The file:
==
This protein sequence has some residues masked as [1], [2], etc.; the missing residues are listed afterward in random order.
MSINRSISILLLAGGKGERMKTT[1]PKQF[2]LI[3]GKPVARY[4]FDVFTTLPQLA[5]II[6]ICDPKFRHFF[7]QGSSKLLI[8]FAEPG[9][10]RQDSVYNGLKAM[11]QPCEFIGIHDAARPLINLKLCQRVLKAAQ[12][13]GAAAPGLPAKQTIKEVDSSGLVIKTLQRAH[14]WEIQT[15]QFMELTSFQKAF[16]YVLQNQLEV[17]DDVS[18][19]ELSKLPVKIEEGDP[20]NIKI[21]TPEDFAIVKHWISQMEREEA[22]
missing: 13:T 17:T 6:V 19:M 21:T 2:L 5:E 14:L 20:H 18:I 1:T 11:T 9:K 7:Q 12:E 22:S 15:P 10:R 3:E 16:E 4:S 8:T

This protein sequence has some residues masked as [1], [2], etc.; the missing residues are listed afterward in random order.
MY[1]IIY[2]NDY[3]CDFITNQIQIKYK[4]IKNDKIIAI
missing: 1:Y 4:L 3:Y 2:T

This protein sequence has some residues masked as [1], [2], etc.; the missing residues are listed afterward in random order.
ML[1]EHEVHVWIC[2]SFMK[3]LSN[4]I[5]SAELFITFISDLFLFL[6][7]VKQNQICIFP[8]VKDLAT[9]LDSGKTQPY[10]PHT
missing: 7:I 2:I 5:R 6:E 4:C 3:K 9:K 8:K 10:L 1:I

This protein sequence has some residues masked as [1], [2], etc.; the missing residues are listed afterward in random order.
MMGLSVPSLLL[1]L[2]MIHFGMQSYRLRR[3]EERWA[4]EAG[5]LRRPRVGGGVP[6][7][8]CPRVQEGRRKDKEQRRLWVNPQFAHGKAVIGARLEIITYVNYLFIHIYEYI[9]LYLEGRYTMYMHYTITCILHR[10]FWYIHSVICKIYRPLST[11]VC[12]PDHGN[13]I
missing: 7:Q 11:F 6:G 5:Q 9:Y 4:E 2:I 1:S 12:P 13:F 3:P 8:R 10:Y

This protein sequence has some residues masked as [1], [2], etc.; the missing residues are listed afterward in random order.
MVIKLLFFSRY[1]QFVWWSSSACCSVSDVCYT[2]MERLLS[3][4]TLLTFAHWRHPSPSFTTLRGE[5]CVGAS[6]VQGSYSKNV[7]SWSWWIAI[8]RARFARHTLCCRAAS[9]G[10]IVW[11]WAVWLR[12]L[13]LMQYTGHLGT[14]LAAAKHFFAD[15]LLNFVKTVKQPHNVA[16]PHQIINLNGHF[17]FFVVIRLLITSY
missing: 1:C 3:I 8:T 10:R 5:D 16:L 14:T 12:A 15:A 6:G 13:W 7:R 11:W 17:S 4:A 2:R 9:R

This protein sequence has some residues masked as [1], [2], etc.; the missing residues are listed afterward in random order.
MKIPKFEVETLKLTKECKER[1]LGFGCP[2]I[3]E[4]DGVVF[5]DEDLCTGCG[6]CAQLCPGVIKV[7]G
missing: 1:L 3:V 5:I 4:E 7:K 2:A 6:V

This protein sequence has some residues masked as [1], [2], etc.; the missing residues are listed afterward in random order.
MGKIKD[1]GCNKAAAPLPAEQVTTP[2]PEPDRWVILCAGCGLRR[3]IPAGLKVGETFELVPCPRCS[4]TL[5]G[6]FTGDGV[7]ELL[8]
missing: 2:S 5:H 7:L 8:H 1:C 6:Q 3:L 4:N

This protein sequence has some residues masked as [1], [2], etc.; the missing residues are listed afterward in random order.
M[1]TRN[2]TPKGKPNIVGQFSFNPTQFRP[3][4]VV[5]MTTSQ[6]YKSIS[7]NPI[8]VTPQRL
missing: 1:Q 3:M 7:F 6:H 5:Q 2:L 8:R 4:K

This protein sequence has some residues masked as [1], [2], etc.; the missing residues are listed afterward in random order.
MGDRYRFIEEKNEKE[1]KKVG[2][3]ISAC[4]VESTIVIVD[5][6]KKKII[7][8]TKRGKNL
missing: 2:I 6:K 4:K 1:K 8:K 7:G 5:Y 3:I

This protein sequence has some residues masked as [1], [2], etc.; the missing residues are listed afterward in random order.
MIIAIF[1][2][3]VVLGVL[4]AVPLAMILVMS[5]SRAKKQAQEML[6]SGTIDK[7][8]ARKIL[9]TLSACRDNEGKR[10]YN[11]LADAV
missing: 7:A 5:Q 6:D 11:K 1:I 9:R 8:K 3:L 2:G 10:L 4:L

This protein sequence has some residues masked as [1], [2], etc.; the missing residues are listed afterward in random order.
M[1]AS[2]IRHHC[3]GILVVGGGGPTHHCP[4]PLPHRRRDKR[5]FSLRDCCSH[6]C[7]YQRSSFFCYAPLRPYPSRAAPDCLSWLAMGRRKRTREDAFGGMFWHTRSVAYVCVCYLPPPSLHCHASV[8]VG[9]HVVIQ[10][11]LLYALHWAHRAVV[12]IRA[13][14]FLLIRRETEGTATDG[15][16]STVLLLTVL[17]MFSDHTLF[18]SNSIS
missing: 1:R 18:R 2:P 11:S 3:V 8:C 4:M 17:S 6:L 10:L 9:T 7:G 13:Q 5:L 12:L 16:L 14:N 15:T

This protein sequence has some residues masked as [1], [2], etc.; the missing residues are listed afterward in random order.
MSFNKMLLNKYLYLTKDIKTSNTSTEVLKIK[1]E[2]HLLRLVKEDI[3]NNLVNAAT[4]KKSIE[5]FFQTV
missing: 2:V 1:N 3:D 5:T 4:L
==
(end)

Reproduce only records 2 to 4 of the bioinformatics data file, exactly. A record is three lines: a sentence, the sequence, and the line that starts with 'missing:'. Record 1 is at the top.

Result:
This protein sequence has some residues masked as [1], [2], etc.; the missing residues are listed afterward in random order.
MY[1]IIY[2]NDY[3]CDFITNQIQIKYK[4]IKNDKIIAI
missing: 1:Y 4:L 3:Y 2:T

This protein sequence has some residues masked as [1], [2], etc.; the missing residues are listed afterward in random order.
ML[1]EHEVHVWIC[2]SFMK[3]LSN[4]I[5]SAELFITFISDLFLFL[6][7]VKQNQICIFP[8]VKDLAT[9]LDSGKTQPY[10]PHT
missing: 7:I 2:I 5:R 6:E 4:C 3:K 9:K 8:K 10:L 1:I

This protein sequence has some residues masked as [1], [2], etc.; the missing residues are listed afterward in random order.
MMGLSVPSLLL[1]L[2]MIHFGMQSYRLRR[3]EERWA[4]EAG[5]LRRPRVGGGVP[6][7][8]CPRVQEGRRKDKEQRRLWVNPQFAHGKAVIGARLEIITYVNYLFIHIYEYI[9]LYLEGRYTMYMHYTITCILHR[10]FWYIHSVICKIYRPLST[11]VC[12]PDHGN[13]I
missing: 7:Q 11:F 6:G 5:Q 9:Y 4:E 2:I 1:S 12:P 13:F 3:P 8:R 10:Y